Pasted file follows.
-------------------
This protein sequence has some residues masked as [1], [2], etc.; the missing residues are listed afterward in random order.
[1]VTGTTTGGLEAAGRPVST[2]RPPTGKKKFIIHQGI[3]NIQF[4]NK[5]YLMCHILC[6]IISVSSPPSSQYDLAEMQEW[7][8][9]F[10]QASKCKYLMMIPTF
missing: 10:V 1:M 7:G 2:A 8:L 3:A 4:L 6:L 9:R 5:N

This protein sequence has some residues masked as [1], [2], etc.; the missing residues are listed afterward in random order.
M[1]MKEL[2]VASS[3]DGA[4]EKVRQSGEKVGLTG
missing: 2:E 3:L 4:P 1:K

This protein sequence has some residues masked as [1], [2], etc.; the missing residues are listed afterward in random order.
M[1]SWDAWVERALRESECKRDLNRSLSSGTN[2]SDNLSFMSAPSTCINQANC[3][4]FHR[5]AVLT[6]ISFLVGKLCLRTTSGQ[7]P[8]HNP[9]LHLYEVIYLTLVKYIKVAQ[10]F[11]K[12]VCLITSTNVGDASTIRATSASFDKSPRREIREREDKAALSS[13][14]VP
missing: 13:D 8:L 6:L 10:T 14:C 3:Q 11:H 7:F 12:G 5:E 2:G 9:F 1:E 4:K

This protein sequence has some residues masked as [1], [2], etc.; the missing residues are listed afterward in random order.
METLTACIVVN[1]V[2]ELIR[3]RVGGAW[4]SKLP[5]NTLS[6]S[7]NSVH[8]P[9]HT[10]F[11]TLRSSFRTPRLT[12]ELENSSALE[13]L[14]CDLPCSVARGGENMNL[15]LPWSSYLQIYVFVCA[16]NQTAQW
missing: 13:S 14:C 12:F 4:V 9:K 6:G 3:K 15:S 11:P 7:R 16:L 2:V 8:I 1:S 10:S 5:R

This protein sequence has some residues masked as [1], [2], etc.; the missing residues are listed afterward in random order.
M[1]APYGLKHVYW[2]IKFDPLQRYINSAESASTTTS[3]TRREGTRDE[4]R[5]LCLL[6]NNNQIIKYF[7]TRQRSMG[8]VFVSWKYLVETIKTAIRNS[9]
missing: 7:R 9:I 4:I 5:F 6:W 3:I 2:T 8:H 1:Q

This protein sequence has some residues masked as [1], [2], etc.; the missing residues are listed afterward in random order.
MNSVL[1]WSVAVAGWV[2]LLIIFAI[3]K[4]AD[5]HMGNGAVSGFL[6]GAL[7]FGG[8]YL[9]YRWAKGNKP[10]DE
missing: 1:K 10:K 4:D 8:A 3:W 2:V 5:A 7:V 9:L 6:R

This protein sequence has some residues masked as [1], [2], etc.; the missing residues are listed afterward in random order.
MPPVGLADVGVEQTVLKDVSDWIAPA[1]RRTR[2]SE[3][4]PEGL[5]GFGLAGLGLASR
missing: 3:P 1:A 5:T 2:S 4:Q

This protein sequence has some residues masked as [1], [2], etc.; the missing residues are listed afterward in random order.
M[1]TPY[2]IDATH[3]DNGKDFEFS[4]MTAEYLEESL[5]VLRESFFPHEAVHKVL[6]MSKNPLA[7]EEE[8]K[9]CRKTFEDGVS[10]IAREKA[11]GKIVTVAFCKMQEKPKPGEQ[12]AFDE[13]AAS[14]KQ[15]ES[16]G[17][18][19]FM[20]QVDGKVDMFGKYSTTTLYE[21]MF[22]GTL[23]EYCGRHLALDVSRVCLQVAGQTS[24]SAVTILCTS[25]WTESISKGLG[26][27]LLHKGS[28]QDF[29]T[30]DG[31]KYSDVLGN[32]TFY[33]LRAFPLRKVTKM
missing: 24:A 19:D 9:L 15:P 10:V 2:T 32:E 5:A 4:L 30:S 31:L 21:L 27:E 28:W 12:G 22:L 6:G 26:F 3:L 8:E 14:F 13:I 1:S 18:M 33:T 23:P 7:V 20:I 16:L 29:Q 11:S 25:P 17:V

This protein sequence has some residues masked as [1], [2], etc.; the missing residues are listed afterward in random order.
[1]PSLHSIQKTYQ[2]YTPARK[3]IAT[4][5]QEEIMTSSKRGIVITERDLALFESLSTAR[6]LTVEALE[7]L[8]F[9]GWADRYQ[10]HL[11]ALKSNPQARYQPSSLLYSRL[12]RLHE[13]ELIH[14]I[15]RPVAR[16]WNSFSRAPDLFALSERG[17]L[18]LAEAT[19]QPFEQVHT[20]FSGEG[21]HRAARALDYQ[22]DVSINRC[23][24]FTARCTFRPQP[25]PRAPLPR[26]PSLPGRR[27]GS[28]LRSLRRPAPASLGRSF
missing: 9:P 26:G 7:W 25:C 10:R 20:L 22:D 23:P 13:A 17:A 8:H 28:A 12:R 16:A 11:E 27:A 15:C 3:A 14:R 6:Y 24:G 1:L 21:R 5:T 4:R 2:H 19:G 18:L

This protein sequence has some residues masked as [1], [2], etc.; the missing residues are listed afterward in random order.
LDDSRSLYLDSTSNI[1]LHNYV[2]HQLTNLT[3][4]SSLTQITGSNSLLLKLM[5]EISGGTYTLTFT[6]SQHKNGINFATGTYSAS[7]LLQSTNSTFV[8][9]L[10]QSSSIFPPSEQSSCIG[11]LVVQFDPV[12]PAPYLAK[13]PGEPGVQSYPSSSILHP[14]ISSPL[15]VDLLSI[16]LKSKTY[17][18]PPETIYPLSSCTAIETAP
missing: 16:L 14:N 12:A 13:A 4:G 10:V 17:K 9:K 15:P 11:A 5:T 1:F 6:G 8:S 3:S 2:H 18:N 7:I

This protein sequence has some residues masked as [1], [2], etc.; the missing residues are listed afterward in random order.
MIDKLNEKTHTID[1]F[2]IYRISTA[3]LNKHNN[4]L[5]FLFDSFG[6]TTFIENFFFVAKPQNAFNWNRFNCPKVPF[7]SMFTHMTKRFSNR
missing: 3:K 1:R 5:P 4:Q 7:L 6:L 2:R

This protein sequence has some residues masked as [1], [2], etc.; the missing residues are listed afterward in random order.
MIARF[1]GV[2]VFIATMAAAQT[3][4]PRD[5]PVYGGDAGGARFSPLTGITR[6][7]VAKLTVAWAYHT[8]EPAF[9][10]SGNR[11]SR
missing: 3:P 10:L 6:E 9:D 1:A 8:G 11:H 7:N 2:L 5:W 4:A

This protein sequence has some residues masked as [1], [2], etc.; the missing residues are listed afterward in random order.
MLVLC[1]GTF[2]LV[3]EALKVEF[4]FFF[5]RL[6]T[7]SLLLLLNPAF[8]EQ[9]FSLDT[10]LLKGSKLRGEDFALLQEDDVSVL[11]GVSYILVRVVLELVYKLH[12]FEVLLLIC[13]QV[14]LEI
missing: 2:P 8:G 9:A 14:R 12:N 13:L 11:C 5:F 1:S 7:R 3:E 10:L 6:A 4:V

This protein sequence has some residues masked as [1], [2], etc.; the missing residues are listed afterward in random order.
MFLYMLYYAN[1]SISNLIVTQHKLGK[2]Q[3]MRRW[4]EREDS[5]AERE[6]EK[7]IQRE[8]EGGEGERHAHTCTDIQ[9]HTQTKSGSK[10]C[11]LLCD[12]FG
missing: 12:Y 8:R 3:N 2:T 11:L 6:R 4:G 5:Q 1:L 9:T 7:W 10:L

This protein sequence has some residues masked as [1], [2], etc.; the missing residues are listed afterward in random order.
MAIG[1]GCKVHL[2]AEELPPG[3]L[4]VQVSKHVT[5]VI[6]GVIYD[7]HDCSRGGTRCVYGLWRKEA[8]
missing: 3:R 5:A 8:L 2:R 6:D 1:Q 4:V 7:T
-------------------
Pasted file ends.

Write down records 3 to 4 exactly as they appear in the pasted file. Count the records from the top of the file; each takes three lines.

This protein sequence has some residues masked as [1], [2], etc.; the missing residues are listed afterward in random order.
M[1]SWDAWVERALRESECKRDLNRSLSSGTN[2]SDNLSFMSAPSTCINQANC[3][4]FHR[5]AVLT[6]ISFLVGKLCLRTTSGQ[7]P[8]HNP[9]LHLYEVIYLTLVKYIKVAQ[10]F[11]K[12]VCLITSTNVGDASTIRATSASFDKSPRREIREREDKAALSS[13][14]VP
missing: 13:D 8:L 6:L 10:T 14:C 3:Q 11:H 7:F 12:G 5:E 2:G 9:F 1:E 4:K

This protein sequence has some residues masked as [1], [2], etc.; the missing residues are listed afterward in random order.
METLTACIVVN[1]V[2]ELIR[3]RVGGAW[4]SKLP[5]NTLS[6]S[7]NSVH[8]P[9]HT[10]F[11]TLRSSFRTPRLT[12]ELENSSALE[13]L[14]CDLPCSVARGGENMNL[15]LPWSSYLQIYVFVCA[16]NQTAQW
missing: 13:S 14:C 12:F 4:V 9:K 6:G 3:K 15:S 11:P 7:R 16:L 2:V 8:I 1:S 10:S 5:R